3
$\begingroup$

Let $M$ be a smooth real manifold. I want to show that we have an isomorphism of real vector space $\Gamma(TM)$ of all smooth sections of $TM$ (i.e. of vector fields on $M$) and of real vector space $\mathsf{Der}_{\mathbb{R}} C^{\infty}(M)$ of all $\mathbb{R}$-derivations of $\mathbb{R}$-algebra $C^{\infty}(M)$. More precisely, I want to show that the map that sends vector field $X$ to derivation $f \mapsto X(f)$ will be an isomorphism.

This map is $\mathbb{R}$-linear, then is it sufficient to show that it is injective and surjective. Let's start from injectivity. Suppose there are two different vector fields $X$ and $Y$ such that for any $f \in C^{\infty}(M)$ we have $X(f) = Y(f)$ or $(X-Y)(f)=0$. Let's take any point $x \in M$ and a chart $(U,\varphi_{U})$, $x \in U$. By definition $$ (X-Y)(f)(x) = \langle \nabla (f\circ \varphi^{-1}_{U})(\varphi_{U}(x)),\xi-\eta\rangle, $$ where $\xi,\eta$ are vectors of coordinates of $X_x,Y_x$ in the local coordinate system $(U,\varphi_{U})$. It is sufficient to show that $\xi = \eta$ to prove injectivity. To do this it is sufficient to find such $f$ that $\nabla ( f \circ \varphi_{U}^{-1}) (\varphi_{U}(x)) = \xi - \eta$. I can't just take $f(p) = \langle \xi - \eta, \varphi_{U}(p) \rangle$ because it is defined only in the chart $(U,\varphi_{U})$. What can I do with it? I would like to multiply $\langle \xi - \eta, \varphi_{U}(p) \rangle$ by some function $\chi$ with support in $U$ and equal to $1$ in some neigborhood of $x$. But I'm not sure that one can find such neighborhood in general.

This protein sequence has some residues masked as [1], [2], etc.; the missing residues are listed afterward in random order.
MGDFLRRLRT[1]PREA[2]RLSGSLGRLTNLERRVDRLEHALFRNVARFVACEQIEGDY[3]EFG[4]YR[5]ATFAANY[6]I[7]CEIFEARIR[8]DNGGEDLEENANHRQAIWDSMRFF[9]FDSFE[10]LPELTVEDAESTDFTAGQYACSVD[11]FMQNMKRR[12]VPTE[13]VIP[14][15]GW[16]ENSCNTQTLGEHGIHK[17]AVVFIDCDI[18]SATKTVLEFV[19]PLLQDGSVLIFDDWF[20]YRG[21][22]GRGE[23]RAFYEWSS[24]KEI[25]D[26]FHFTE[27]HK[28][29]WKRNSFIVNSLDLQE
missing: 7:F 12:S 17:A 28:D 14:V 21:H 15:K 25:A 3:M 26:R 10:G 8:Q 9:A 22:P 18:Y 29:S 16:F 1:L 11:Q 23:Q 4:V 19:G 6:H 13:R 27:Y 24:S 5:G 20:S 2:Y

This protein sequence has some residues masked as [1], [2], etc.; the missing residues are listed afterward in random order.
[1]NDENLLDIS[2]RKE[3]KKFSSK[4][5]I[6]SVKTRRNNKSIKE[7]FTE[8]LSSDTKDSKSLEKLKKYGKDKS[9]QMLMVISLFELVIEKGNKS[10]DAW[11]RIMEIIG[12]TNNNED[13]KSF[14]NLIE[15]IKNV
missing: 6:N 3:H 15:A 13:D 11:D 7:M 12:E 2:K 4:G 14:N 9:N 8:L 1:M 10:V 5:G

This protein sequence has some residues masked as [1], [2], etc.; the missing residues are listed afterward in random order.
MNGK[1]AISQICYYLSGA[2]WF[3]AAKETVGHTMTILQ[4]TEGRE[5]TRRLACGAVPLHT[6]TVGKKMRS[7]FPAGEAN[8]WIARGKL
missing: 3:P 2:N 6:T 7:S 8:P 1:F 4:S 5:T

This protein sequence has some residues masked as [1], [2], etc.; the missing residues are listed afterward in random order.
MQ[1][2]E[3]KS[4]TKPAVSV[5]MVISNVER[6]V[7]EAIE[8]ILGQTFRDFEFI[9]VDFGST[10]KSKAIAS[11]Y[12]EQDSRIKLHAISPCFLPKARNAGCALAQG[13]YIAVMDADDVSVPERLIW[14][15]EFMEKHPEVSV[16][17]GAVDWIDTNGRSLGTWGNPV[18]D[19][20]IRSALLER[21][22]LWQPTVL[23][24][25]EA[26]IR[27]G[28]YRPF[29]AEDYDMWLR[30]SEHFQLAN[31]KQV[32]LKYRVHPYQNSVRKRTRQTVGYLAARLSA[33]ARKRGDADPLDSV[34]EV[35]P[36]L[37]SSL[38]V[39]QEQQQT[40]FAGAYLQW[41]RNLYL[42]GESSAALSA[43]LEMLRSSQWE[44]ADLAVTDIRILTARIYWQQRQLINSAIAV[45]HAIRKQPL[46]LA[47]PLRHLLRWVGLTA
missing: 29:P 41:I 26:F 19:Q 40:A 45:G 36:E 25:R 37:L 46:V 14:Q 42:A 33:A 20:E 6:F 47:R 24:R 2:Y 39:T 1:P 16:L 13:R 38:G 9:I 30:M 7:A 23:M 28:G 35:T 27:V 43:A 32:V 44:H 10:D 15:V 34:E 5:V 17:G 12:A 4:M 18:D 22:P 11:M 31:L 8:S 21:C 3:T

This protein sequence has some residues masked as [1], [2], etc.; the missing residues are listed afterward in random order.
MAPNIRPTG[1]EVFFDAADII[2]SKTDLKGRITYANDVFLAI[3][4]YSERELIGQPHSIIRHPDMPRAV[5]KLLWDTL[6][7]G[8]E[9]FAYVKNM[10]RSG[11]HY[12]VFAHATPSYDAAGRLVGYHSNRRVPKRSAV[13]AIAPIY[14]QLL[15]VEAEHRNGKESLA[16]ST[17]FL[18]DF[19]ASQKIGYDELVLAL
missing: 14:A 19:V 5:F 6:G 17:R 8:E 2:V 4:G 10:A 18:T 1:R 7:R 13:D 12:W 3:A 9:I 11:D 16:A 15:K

To prove surjectivity I have to find explicitely a vector field such that a given derivation is generated by such vector field. Here I have absolutely no ideas. How can I prove this?

$\endgroup$
  • $\begingroup$ The existence of $\chi$ is key in differential geometry. See for instance en.wikipedia.org/wiki/Bump_function. $\endgroup$ – Sam Lisi Mar 22 '13 at 15:44
  • $\begingroup$ My hint would be to think about what a derivation has to be, if you look at it in a coordinate chart. Another hint is to remember that you have cut-off functions and partitions of unity. $\endgroup$ – Sam Lisi Mar 22 '13 at 15:47
  • $\begingroup$ I'm struggling with exactly the same problem. Did you find the solution, OP? $\endgroup$ – hjhjhj57 Mar 26 '15 at 4:08

Your Answer

By clicking “Post Your Answer”, you agree to our terms of service, privacy policy and cookie policy

Browse other questions tagged or ask your own question.